I grew up across the Potomac from Washington and the Library of Congress, not the most kid-friendly place. Strict rules—I don’t recall the specifics—guarded against various services of the Library from being swamped by the pimple-faced hordes slaving on term papers. To what extent did William Randolph Hearst‘s jingoist press cause the Spanish-American War? Such was my fixation for Ronald Savage’s history class, or maybe Bert Cohen’s; and unhappy with the pickings at my local public library, I talked the librarycrats into making me an exception.
But wouldn’t it be nice if the the Library were less aloof, not just from high school kids but from the Net as a whole? And so I’m delighted to learn that the acrobat image and some 3,000 others from the place will be available on Flickr—there to be enjoyed, picked up for other Web sites, and maybe even tagged and captioned in ways that bring new facts to light. That’s just a speck of the 14 million images at the Library, in part due to copyright restrictions, but it’s still a good start. Bravo! Would that even recent books from the library be online, too—something that would be possible, with compensation for writers and publishers, under a TeleRead-style approach.
With my high school episode in mind, I was amused early this morning to run across a somewhat similar tale, from an old school friend of my sister, Beth Wellington, the journalist-poet-activist whom Yahoo 360 dissed. Beth’s LOC item, however, provides twists going beyond my own, and here’s an excerpt from her post, which also passes on some disturbing details from the FlickR-LOC story:
“The Library of Congress is one of my favorite haunts. The first time I had to sneak in because I was still in high school. I confess this, hoping that the statute of limitations has expired. While other folks ditched classes to cruise the mall, I transgressed once by riding with Dad into the District to research a senior term paper, ‘The Effects of The Great Depression on Communist Party Membership in the United States.’ I had already tried the Richard Byrd branch library. Its only book—a 1958 tome by J. Edgar Hoover—warned that the shoe salesman peeking up my skirt might be a communist…The college libraries weren’t much better” in their selections. The truant office caught up with Mrs. Wellington, who later revealed that Beth was lucky in the wording of his question. “He asked whether I knew you were not in school and I said yes. If he had asked me if I knew you were skipping school I would have told him the same thing.”
‘Remnants of the McCarthy era’
“The shortage of books,” Beth recalls, “was my first experience with the remnants of the McCarthy era. Imagine, instead, a library where everything in print was available!”
Exactly. Or how about most everything available electronically—whether from the Library or from local systems or from the private sector, with ways to bypass the censorship that Washington might well try to impose?
The more things change…
Now, here’s the disturbing aspect of Beth’s post, something you may also see in a few other accounts of the Library-FlickR alliance. The Children’s Internet Protection Act, a godsend for vendors of filtering software, prevents certain school or library computers from accessing FlickR.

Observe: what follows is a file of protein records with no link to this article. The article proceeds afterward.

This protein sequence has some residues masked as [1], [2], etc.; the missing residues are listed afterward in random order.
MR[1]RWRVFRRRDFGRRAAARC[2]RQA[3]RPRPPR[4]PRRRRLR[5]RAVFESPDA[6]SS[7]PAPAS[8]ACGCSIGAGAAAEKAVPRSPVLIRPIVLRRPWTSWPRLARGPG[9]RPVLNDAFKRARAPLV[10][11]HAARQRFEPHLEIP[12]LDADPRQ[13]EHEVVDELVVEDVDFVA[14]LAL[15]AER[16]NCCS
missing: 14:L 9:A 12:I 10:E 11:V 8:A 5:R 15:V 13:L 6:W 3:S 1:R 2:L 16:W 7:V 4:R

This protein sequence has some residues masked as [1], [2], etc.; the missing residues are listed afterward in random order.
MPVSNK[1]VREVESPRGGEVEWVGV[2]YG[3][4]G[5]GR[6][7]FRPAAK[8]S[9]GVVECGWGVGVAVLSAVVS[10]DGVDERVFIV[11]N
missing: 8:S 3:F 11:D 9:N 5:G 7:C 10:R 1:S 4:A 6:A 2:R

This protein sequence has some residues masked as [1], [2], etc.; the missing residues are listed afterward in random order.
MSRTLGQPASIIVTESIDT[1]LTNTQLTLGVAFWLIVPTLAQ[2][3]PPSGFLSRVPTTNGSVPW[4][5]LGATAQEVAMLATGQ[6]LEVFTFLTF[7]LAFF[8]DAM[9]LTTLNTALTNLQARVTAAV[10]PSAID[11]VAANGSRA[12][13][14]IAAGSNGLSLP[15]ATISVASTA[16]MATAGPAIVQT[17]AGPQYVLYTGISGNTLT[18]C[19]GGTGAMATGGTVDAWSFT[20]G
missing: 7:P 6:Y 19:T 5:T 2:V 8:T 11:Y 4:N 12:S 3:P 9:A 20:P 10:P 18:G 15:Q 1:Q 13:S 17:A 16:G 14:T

One fix could be for the Library site to mirror only “safe” parts of FlickR. A better one, though, as many have observed, would be to mitigate the legislation.
Will this happen soon? We’re not back in the McCarthy era, but the urge to repress is alive and well among no small number of voters and politicians. It’s not as if we should have kids gazing hour after hour at porn—better for library bats to fixate instead on the causes of the Spanish-American War. But surely the act can be made less burdensome.
Donning white globes to gaze at the art of Blake
Meanwhile, three other points. First I agree with Beth that E can’t replace everything library, whether as a social gathering sport or a place to see artifacts close up. Remember Sadi Ranson-Polizzotti’s post mentioning her visit to the Morgan Collection, where she told time off Lewis Carroll’s watch? Well, Beth has her own memories—of, for example, donning white gloves “to wonder at William Blake’s original illustrations” at the Library of Congress.
Second, how can I conclude without direct links to 1,615 color transparencies, taken in the 1920s and ’40s by the U.S. Farm Security Administration and the 1,500 black and white shots on the sometimes-overlapping topics of politics, crime, sports, and theater (as well as shots of strikes and disasters)?
Third, isn’t it ironic that the FlickR end of Yahoo is laudably helping to preserve history, while the Yahoo 360 end is doing just the opposite—by shutting down 360 without promptly providing Beth and other bloggers with the tools they need to make smooth transitions to other hosts? I suspect I’m not the only Washington-area library fan who can relate to Beth’s recollections. Same for other people who follow the blogs of friends and acquaintances, in other locations and on other topics. There is no such thing as a generic blogger, at least among those who do more than rewrite the big news stories, and Beth’s latest item is a handy reminder to me to follow up with Yahoo’s “social networking guru” on the data portability issue a>. One Marc Davis—that’s Mr. Guru’s real name—has been by the TeleBlog if you go by a MyBlogLog image displayed publicly, courtesy yet another Yahoo service. Same guy? Either way, I’m hoping Marc has had time to reflect on the transition problem and can get his employer to make a serious pledge to help Beth and others chroniclers of history-in-the-making. Come on, Marc. We’re rooting for Yahoo to do the right thing, just as it has in its cooperation with the Library of Congress.
(“Ruth the Acrobat” image found via Beth’s blog.)